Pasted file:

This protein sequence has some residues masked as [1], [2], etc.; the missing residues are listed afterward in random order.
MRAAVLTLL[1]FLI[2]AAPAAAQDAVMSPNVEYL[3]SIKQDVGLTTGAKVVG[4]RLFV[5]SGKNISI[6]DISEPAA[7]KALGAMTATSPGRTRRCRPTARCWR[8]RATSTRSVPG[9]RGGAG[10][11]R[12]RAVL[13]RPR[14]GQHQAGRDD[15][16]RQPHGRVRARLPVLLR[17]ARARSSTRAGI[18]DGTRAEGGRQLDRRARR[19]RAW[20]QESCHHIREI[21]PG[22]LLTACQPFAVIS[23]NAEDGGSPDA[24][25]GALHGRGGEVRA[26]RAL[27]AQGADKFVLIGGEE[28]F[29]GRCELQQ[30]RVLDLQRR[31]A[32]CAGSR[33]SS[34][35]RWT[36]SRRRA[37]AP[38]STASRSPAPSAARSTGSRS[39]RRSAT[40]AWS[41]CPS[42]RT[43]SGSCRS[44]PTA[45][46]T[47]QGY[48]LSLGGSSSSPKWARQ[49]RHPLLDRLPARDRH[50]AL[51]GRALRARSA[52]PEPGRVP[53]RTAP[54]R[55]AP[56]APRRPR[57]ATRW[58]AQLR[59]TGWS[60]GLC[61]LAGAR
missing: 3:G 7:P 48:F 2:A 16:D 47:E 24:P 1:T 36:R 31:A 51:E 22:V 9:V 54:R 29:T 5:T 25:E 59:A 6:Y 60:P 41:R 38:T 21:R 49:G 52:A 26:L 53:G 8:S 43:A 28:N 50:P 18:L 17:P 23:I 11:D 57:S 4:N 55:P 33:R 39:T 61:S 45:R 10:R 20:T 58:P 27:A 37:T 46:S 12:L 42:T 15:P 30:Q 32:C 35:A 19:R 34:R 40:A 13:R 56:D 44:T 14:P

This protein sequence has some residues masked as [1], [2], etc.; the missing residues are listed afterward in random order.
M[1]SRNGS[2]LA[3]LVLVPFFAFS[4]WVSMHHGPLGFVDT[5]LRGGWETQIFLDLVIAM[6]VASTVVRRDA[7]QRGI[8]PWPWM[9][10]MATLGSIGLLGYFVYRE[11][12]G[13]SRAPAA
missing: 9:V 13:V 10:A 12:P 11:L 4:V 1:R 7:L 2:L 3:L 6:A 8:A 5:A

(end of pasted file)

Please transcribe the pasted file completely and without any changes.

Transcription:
This protein sequence has some residues masked as [1], [2], etc.; the missing residues are listed afterward in random order.
MRAAVLTLL[1]FLI[2]AAPAAAQDAVMSPNVEYL[3]SIKQDVGLTTGAKVVG[4]RLFV[5]SGKNISI[6]DISEPAA[7]KALGAMTATSPGRTRRCRPTARCWR[8]RATSTRSVPG[9]RGGAG[10][11]R[12]RAVL[13]RPR[14]GQHQAGRDD[15][16]RQPHGRVRARLPVLLR[17]ARARSSTRAGI[18]DGTRAEGGRQLDRRARR[19]RAW[20]QESCHHIREI[21]PG[22]LLTACQPFAVIS[23]NAEDGGSPDA[24][25]GALHGRGGEVRA[26]RAL[27]AQGADKFVLIGGEE[28]F[29]GRCELQQ[30]RVLDLQRR[31]A[32]CAGSR[33]SS[34][35]RWT[36]SRRRA[37]AP[38]STASRSPAPSAARSTGSRS[39]RRSAT[40]AWS[41]CPS[42]RT[43]SGSCRS[44]PTA[45][46]T[47]QGY[48]LSLGGSSSSPKWARQ[49]RHPLLDRLPARDRH[50]AL[51]GRALRARSA[52]PEPGRVP[53]RTAP[54]R[55]AP[56]APRRPR[57]ATRW[58]AQLR[59]TGWS[60]GLC[61]LAGAR
missing: 3:G 7:P 48:F 2:A 16:D 47:E 24:P 1:T 36:R 31:A 51:E 22:V 9:V 54:R 29:T 5:T 25:E 59:A 6:Y 60:P 41:R 38:T 21:R 49:G 52:A 26:L 53:G 8:S 43:A 28:N 50:P 18:L 17:P 23:I 11:D 57:S 4:N 55:P 33:R 39:T 61:S 45:R 10:R 20:T 58:P 27:A 37:T 46:S 12:L 42:T 15:P 30:Q 32:C 35:A 19:R 34:R 40:A 13:R 56:D 44:T 14:P

This protein sequence has some residues masked as [1], [2], etc.; the missing residues are listed afterward in random order.
M[1]SRNGS[2]LA[3]LVLVPFFAFS[4]WVSMHHGPLGFVDT[5]LRGGWETQIFLDLVIAM[6]VASTVVRRDA[7]QRGI[8]PWPWM[9][10]MATLGSIGLLGYFVYRE[11][12]G[13]SRAPAA
missing: 9:V 13:V 10:A 12:P 11:L 4:V 1:R 7:L 2:L 3:L 6:A 8:A 5:A